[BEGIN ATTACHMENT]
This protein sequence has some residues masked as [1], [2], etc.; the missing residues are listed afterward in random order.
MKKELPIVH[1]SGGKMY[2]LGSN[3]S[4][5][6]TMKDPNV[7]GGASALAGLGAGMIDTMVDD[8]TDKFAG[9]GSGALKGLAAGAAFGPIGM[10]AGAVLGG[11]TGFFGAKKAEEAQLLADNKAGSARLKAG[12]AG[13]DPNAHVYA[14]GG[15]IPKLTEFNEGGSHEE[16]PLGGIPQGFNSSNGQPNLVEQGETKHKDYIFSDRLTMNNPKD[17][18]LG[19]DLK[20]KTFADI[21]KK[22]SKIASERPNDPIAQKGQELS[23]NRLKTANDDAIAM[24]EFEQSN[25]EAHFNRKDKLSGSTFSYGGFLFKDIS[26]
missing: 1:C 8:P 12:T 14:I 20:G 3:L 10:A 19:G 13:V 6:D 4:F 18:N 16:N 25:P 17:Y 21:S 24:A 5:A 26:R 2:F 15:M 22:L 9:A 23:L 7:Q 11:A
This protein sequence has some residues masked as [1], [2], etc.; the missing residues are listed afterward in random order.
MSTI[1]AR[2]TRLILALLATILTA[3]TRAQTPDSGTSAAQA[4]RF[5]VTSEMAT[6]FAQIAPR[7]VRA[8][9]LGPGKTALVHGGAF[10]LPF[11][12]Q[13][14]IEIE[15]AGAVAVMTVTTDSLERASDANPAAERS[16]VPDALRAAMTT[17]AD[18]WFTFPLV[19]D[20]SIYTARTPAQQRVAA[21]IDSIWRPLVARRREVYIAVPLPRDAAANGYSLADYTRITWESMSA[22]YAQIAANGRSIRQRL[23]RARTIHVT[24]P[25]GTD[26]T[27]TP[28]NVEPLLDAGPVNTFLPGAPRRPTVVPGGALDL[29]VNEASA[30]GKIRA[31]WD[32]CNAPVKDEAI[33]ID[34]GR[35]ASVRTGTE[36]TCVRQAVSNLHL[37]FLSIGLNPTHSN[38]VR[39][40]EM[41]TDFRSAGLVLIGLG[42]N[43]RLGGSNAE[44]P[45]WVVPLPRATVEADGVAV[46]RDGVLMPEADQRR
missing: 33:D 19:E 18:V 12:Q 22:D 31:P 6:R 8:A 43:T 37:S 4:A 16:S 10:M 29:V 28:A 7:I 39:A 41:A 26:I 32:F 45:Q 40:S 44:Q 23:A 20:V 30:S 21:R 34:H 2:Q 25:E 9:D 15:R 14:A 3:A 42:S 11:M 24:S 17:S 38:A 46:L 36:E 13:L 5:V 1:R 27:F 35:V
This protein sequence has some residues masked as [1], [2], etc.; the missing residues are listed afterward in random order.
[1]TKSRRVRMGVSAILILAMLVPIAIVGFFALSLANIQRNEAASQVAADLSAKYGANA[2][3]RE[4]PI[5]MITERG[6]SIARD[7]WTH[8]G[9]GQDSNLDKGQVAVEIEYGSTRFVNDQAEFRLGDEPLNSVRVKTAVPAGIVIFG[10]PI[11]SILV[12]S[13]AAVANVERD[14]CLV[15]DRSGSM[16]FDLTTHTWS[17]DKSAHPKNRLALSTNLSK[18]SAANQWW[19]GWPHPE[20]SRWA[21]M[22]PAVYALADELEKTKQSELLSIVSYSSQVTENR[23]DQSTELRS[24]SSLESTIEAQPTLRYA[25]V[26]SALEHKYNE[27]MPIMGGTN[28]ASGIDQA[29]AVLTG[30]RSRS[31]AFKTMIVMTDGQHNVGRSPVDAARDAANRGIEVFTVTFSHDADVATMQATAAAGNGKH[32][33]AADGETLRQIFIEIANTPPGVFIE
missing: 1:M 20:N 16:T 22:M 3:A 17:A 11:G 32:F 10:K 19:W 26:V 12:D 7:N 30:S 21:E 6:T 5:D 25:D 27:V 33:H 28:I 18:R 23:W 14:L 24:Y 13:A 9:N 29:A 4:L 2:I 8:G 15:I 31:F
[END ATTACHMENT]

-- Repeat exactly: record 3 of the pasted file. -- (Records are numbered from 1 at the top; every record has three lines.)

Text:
This protein sequence has some residues masked as [1], [2], etc.; the missing residues are listed afterward in random order.
[1]TKSRRVRMGVSAILILAMLVPIAIVGFFALSLANIQRNEAASQVAADLSAKYGANA[2][3]RE[4]PI[5]MITERG[6]SIARD[7]WTH[8]G[9]GQDSNLDKGQVAVEIEYGSTRFVNDQAEFRLGDEPLNSVRVKTAVPAGIVIFG[10]PI[11]SILV[12]S[13]AAVANVERD[14]CLV[15]DRSGSM[16]FDLTTHTWS[17]DKSAHPKNRLALSTNLSK[18]SAANQWW[19]GWPHPE[20]SRWA[21]M[22]PAVYALADELEKTKQSELLSIVSYSSQVTENR[23]DQSTELRS[24]SSLESTIEAQPTLRYA[25]V[26]SALEHKYNE[27]MPIMGGTN[28]ASGIDQA[29]AVLTG[30]RSRS[31]AFKTMIVMTDGQHNVGRSPVDAARDAANRGIEVFTVTFSHDADVATMQATAAAGNGKH[32][33]AADGETLRQIFIEIANTPPGVFIE
missing: 1:M 20:N 16:T 22:M 3:A 17:A 11:G 32:F 10:K 19:W 26:V 12:D 7:N 30:S 21:E 6:T 5:D 25:D 27:V 33:H 28:I 18:R 23:W 14:L 24:Y 13:A 9:N 29:A 4:L 2:I 8:G 15:I 31:F